- The Australian dollar rallied against all of the major crosses on Monday.
- Continued optimism towards US-Sino trade negotiations was the chief catalyst behind the Aussie’s strength.
- There’s little on the economic calendar in Asia, leaving Chinese markets to dictate sentiment levels.
- US Fed Chair Jerome Powell will be in action in the second half of the session. There’s also a raft of second-tier economic data released in the US.
The Australian dollar rallied hard to start the week, gaining ground against all of the major crosses on Monday.
A delay in US tariff increases on Chinese imports entering the country — which helped propel gains in global stocks — was the chief catalyst behind the bid in the Aussie.
Here’s the scoreboard at 8am in Sydney on Tuesday.
AUD/USD 0.7171 , 0.0044 , 0.62%
AUD/JPY 79.61 , 0.74 , 0.94%
AUD/CNH 4.7919 , 0.0133 , 0.28%
AUD/EUR 0.6309 , 0.0024 , 0.38%
AUD/GBP 0.5473 , 0.0023 , 0.42%
AUD/NZD 1.0412 , 0.0018 , 0.17%
AUD/CAD 0.946 , 0.0098 , 1.05%
After opening at .7127, the AUD/USD rose strongly in early Asian trade following a series of tweets from US President Donald Trump that helped to fuel optimism that a lasting trade truce between China and the US will be reached.
“It all started with a couple of tweets,” said Rodrigo Catril, Senior FX Strategist at the National Australia Bank.
“President Trump twitted ‘I will be delaying the U.S. increase in tariffs now scheduled for March 1. Assuming both sides make additional progress, we will be planning a Summit for President Xi and myself, at Mar-a-Lago, to conclude an agreement. A very good weekend for U.S. & China!
“The news boosted risk appetite with Asian equities performing across the board while emerging market FX and commodity-linked currencies also joined the party.”
The tweets saw the AUD/USD lift above .7150, supported by renewed strength in Chinese stocks and the Chinese yuan which both hit multi-month highs during the session.
The buying in the Aussie continued into European trade, seeing the AUD/USD lift to as high as .7184 before easing slightly towards the close.
Bullish price action in European and US stocks helped to support the Aussie despite some sizable falls in iron ore and crude oil prices.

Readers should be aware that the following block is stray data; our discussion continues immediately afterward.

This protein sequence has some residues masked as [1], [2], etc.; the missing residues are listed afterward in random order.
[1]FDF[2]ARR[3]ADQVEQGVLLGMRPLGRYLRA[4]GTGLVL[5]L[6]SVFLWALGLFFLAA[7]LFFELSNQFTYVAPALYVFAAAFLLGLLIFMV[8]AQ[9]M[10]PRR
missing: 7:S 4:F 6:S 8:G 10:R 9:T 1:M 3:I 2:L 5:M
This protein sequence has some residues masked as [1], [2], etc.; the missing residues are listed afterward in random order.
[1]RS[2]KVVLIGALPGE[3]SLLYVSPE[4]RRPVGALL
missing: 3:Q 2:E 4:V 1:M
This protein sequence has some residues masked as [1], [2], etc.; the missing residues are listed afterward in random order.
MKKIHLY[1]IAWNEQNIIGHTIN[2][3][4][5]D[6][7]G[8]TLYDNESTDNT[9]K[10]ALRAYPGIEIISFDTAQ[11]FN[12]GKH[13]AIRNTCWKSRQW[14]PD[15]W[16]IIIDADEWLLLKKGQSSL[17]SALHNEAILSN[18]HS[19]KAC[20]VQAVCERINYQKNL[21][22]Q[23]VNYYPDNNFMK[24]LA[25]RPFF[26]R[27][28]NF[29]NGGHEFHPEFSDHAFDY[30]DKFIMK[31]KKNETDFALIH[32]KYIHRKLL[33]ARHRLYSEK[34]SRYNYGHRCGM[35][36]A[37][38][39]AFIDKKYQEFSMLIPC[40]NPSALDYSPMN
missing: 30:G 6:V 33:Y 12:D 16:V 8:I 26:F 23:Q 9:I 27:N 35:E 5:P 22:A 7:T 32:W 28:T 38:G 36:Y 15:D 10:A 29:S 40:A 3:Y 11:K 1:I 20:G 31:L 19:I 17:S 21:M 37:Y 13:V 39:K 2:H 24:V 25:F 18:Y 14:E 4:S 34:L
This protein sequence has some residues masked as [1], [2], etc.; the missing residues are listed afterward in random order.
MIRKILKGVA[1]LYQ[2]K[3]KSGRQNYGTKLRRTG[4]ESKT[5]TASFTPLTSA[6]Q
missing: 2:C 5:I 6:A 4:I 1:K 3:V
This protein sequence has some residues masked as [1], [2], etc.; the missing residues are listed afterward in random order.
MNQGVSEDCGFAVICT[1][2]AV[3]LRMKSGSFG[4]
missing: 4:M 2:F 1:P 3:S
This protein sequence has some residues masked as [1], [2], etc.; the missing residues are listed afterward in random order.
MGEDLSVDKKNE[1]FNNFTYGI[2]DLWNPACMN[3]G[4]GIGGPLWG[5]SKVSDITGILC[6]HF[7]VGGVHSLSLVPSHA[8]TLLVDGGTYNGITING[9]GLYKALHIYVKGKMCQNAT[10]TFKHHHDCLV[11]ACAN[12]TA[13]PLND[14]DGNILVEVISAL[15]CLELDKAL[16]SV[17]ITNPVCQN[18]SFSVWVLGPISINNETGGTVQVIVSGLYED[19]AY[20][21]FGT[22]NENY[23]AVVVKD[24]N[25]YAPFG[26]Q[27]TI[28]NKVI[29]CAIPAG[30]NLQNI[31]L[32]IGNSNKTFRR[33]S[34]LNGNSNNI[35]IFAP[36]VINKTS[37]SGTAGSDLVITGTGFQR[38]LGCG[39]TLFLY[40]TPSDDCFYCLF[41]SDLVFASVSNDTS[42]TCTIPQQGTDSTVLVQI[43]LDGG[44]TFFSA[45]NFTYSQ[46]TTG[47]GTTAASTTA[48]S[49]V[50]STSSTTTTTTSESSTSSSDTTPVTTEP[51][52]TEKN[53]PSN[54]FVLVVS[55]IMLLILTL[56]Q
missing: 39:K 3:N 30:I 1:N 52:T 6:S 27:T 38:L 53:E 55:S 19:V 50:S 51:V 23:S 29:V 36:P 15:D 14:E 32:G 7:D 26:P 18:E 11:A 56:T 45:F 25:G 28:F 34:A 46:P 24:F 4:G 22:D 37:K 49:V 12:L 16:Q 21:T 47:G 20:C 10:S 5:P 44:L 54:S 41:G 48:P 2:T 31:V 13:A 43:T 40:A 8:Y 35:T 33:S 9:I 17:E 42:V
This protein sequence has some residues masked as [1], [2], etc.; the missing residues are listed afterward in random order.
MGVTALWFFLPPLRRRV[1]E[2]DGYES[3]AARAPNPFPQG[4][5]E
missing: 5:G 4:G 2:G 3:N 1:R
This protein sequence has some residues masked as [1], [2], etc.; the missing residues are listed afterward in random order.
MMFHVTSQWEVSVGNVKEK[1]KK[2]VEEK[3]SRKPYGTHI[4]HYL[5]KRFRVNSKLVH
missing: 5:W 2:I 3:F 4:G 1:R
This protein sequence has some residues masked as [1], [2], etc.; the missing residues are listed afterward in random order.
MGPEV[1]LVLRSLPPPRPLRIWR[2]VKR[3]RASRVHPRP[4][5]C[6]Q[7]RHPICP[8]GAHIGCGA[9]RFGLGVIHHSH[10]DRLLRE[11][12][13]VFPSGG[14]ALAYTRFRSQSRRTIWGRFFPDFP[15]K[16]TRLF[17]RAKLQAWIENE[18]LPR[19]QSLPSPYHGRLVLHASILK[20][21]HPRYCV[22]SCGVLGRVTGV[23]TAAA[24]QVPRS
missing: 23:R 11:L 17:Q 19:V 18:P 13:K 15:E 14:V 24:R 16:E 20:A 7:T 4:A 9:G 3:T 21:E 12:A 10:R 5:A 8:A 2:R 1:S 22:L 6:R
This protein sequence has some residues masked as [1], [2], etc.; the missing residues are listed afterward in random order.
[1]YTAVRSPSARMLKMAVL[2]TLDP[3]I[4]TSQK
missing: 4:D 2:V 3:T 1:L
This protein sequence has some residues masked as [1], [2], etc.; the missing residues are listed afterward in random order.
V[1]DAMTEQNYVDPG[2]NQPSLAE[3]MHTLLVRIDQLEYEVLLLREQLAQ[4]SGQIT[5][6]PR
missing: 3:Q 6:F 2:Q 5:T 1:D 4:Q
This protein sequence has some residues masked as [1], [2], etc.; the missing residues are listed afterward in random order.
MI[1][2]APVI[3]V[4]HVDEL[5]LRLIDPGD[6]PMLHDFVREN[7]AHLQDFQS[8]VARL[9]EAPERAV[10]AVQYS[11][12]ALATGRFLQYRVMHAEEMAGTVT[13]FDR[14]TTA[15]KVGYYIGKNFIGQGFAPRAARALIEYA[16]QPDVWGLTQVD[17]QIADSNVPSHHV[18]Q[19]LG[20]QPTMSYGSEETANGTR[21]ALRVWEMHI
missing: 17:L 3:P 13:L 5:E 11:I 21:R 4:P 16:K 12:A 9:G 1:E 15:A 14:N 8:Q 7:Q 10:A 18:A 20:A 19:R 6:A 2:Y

Like the Aussie, the New Zealand dollar was also supported by trade optimism, along with a large beat in New Zealand retail sales volumes in the fourth quarter of last year.
The British pound was also in demand as speculation about a potential second Brexit referendum increased.
“The opposition Labour Party leader, Jeremy Corbyn, has agreed to support a new referendum on the UK’s membership of the EU,” said Joseph Capurso, Senior Currency Strategist at the Commonwealth Bank.
“Corbyn’s change of mind does not mean a referendum will happen because there are still ‘hard Brexiteers’ in both the Labour party and the ruling Conservative party that may seek to block another referendum.”
The two big losers for the session were the Japanese yen and Canadian dollar — the former undermined by the improvement in investor risk appetite while the latter was hit hard by a Trump-tweet initiated plunge in crude prices.
Oil prices getting too high. OPEC, please relax and take it easy. World cannot take a price hike – fragile!
— Donald J. Trump (@realDonaldTrump) February 25, 2019
Turning to the day ahead, the performance of Chinese stocks and yuan are likely to be influential once again on broader market movements in Asian trade, especially with little on the economic calendar in the first half of the session.
Reserve Bank of New Zealand Deputy Governor Geoff Bascand will speak at 10.30am AEDT. Other than that event, there’s very little else to look at, leaving headlines, technicals and Chinese markets to dictate direction.
In the second half of the session, the main highlight will be Federal Reserve Chair Jerome Powell’s appearance before the US Senate Banking Panel starting at 2am AEDT.
“Markets expect he will reiterate his intention to be ‘patient’ with further interest rate increases,” says Catril at the NAB.
“Powell is likely to be quizzed on the Fed’s plans for the balance sheet, and the circumstances under which it could resume rate hikes.”
Aside from Powell’s appearance, markets will also receive German consumer confidence along with consumer confidence, housing starts, building permits, home prices and Richmond Fed manufacturing index from the United States.
Senior Bank of England officials will appear before parliament for its inflation report hearing.
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